Over 25 Percent Of U.S. EV Owners Install High-Voltage Chargers On Their Own

Over 25 Percent Of U.S. EV Owners Install High-Voltage Chargers On Their Own

Are you confident enough in your DIY skills that you’d feel comfortable installing a high-voltage charging station in your home to maintain your electric vehicle? A recent survey shows that 25.5 per cent of Americans that own an electric car with a Level 2 charger think they are.

The study came out earlier this week conducted by PlugShare Research, the research division of the fee app that tells you where you can find charging stations in your area. One quarter of U.S.-based EV drivers are taking on a big electrical project within their own home, which is generally something homeowners avoid. It’s possible to safely work with wires, but you really have to know what you’re doing to avoid messing things up in a big way.

Level 2 high-voltage chargers produce 208-240 volts. The same plugs are also used for powering ovens or stoves, central air conditioning systems, water heaters, and other appliances that take up a lot of power. To install a plug can require a person to modify electrical panels and even excavate. In a nutshell, it’s generally not something you’ll fiddle around with at home. The fact that a quarter of EV owners in the States have done it is really interesting.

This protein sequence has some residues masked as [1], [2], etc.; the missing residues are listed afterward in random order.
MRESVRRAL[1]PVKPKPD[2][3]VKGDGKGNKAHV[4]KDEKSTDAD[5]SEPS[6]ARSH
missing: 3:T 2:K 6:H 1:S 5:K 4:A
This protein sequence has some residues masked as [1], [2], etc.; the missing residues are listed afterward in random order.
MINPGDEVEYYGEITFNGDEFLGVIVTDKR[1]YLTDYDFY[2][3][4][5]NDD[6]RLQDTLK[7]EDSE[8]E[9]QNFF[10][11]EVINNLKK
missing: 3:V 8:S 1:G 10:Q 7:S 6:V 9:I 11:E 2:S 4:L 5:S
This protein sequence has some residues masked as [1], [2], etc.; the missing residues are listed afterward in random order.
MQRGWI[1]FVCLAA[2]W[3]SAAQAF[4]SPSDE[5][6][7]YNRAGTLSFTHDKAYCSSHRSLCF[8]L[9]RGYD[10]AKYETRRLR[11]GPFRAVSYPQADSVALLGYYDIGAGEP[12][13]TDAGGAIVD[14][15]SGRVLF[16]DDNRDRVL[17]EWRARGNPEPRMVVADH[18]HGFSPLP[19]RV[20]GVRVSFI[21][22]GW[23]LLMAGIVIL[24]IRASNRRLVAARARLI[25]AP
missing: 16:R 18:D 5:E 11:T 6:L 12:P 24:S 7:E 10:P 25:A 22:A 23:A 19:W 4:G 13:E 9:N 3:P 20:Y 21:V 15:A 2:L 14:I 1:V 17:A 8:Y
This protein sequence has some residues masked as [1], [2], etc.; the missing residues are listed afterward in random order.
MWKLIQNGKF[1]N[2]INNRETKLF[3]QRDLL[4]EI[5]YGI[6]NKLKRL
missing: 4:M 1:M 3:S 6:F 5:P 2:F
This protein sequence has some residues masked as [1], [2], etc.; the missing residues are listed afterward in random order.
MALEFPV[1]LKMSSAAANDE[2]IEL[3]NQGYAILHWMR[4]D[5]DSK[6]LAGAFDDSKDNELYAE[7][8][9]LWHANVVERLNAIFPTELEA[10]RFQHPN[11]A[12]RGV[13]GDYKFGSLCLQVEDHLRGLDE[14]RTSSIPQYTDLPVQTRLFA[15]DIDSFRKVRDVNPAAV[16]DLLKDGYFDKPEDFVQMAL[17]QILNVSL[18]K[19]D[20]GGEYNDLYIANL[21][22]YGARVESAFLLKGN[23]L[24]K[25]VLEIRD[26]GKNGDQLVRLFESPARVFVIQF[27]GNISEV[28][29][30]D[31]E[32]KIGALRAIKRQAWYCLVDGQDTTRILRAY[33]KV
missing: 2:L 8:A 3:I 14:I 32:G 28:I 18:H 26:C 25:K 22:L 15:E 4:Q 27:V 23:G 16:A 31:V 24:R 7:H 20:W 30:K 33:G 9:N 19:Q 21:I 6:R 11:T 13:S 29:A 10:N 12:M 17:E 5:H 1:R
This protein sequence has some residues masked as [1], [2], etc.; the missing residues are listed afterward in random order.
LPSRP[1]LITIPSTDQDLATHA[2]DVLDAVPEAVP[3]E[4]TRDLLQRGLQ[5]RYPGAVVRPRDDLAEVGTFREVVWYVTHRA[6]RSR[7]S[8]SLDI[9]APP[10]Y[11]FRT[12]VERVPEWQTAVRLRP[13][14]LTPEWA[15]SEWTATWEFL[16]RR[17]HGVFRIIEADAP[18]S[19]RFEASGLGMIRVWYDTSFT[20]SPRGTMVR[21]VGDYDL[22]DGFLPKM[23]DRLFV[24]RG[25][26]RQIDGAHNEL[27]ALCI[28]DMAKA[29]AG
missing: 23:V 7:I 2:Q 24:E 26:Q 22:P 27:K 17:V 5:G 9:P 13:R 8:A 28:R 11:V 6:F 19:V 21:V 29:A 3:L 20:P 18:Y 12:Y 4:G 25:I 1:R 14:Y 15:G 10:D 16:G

But, according to PlugShare’s Chief Strategy Officer Norman Hajjar, that quarter of people is actually very electrically handy. 96 per cent of that group have installed lighting, electrical switches, or power outlets in their home before.

There isn’t much data beyond that point, but the implications here are interesting and deserve some deeper study. One in four people buying an electric car seem to have an electrical background of some sort. Does that background make them more interested in EVs? Or does that background simply provide one less hurdle for people to jump over in the conversion from an ICE to an EV, knowing you’ll be able to install an at-home charger yourself?

PlugShare doesn’t say. But it’s an interesting statistic ripe to dive into.